Cultural Studies faculty member, Roger Lancaster, was granted research leave for the 2017-18 academic year. He will continue advising student’s research during that time, but this leave will afford him the opportunity to take up new research of his own. Adam Proctor caught up with Lancaster for an update.
You recently embarked on a year of research leave. How have you spent your summer?
So far, I’ve spent the summer writing provocations for Jacobin.
One considers identity politics, not as the natural state of social movements against homophobia, racism, sexism, etc., but as a devolved or derivative form associated with neoliberalism and diminished political horizons.
The other gives a brief history of mass incarceration in the US and shows that neither the prison abolitionists’ linear histories of the prison nor their normative goal of abolishing prisons are adequate.
Tell us about your current research project — where will you be located?
I’m in Mexico, beginning write-up of a long-term ethnographic project on globalization and gay life here.
I’ve been working on this over the last ten years. The advantage of long-term ethnographic research is that instead of asking how globalization—or for that matter, capital—might act if it obeyed the formulaic rules or laws, we can try to understand how changes are experienced on the social ground, amidst institutional shifts, the heave and shove of classes, and the messiness of everyday life in general.
Do you have preliminary findings?
Two things stand out.
First, globalization has changed everyday sexual cultures here—or perhaps better put, it has been associated with changes having to do with the end of one-party rule, wider leeway given to civil society, the proliferation of sped-up social media, a relative decline of forms of authority based in religion and family, and consequently an expansion of gay spaces and scenes (bars, clubs, NGOs). These are the liberalizing components of neoliberal globalization. But not all of the changes of the past 20 years have been happy ones, and on the down side, neoliberal globalization is also the story of widening social inequalities, ramped-up corruption, narco-warafare, and other glaring maladies which might suggest that life is becoming more fraught, more violent, for most people. So this too is part of the picture. Against such a backdrop, many of my informants dream of having a gay life—as they understand it, as it might be depicted in gay guides or gay-themed movies—which eludes them. One thinks of Lauren Berlant's picture of frustrated citizenship in Cruel Optimism.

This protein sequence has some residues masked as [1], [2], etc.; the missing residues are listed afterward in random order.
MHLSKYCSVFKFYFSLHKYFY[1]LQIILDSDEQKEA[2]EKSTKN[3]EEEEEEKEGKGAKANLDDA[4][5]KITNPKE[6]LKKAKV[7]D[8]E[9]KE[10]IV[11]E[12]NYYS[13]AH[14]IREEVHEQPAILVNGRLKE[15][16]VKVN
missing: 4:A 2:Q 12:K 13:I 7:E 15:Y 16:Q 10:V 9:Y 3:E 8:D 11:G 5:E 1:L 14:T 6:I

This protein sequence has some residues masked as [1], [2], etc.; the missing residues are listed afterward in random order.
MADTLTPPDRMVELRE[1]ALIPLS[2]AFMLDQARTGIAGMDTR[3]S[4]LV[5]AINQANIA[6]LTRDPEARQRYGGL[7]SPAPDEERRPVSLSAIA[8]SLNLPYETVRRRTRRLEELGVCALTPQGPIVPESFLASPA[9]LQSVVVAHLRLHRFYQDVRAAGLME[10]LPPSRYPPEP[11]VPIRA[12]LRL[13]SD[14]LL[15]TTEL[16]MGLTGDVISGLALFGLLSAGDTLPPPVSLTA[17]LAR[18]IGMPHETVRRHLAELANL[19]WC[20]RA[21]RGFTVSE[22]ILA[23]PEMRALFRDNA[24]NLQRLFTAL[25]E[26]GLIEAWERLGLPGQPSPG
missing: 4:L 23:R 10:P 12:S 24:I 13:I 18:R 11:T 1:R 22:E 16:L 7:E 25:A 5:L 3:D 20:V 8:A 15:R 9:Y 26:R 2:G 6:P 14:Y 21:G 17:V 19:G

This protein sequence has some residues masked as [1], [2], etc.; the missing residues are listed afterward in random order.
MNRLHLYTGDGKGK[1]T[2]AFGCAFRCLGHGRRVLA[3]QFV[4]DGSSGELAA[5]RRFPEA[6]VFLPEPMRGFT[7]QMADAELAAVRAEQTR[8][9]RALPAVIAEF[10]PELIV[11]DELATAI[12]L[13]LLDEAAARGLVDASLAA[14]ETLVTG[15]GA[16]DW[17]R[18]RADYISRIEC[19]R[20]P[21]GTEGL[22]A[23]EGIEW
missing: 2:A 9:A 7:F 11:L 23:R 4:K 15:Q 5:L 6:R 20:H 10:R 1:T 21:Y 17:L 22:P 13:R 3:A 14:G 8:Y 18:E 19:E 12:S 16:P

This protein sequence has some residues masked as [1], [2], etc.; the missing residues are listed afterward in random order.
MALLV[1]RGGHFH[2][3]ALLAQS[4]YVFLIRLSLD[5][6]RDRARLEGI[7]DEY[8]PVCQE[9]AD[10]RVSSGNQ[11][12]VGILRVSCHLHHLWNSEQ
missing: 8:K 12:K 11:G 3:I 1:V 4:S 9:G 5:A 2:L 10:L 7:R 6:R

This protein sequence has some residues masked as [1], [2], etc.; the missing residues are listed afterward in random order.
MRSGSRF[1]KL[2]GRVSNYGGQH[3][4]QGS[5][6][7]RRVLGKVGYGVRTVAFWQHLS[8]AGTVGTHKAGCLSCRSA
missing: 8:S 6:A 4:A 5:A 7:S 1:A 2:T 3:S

Second, what specifically stands in the way of most people’s desires for a better life often has to do with social class. Now it’s no secret that when cultural studies scholars have recited the litany—race, gender, sexuality, and class—they only pay lip service to the final term. I want to put class at the forefront of the picture. To be very obvious: up to 40% of the population lives on $5 a day or less, while cover charges or minimum consumption tabs at gay clubs might come to $10. The cosmopolitan gay life is simply not accessible to very large numbers of poor and working-class people. But there are other more subtle effects in play. In Mexico people talk a lot about skin color, rusticity, or implied indigeneity, but what they mean by these terms, really, has everything to do with class. Although discrimination based on race, ethnicity, and so on, is formally prohibited, social scenes, including the gay scene, do erect barriers against class mixing—and this, too, is an important part of the picture.
So on the one hand, you have gay visibility as never before. On the other hand, you also have various forms of exclusion operating alongside concerted efforts by municipal authorities to shut down gay scenes where class mixing might occur and to also curb those social spaces where lower-class gays, lesbians, and transgender people historically have cruised, celebrated, found partners, and made social lives. All of this happens without direct reference to homophobic intent—indeed, it celebrates tolerance—much less other prohibited forms of discrimination. And you can’t make sense of any of it unless you start with class.
So that’s what I'm working on in a nutshell.
It might sound depressing, but I’m hoping that part of what also comes through is people’s perseverance in the face of adversities and obstacles. And many activists on the scene here “get” this.
September 05, 2017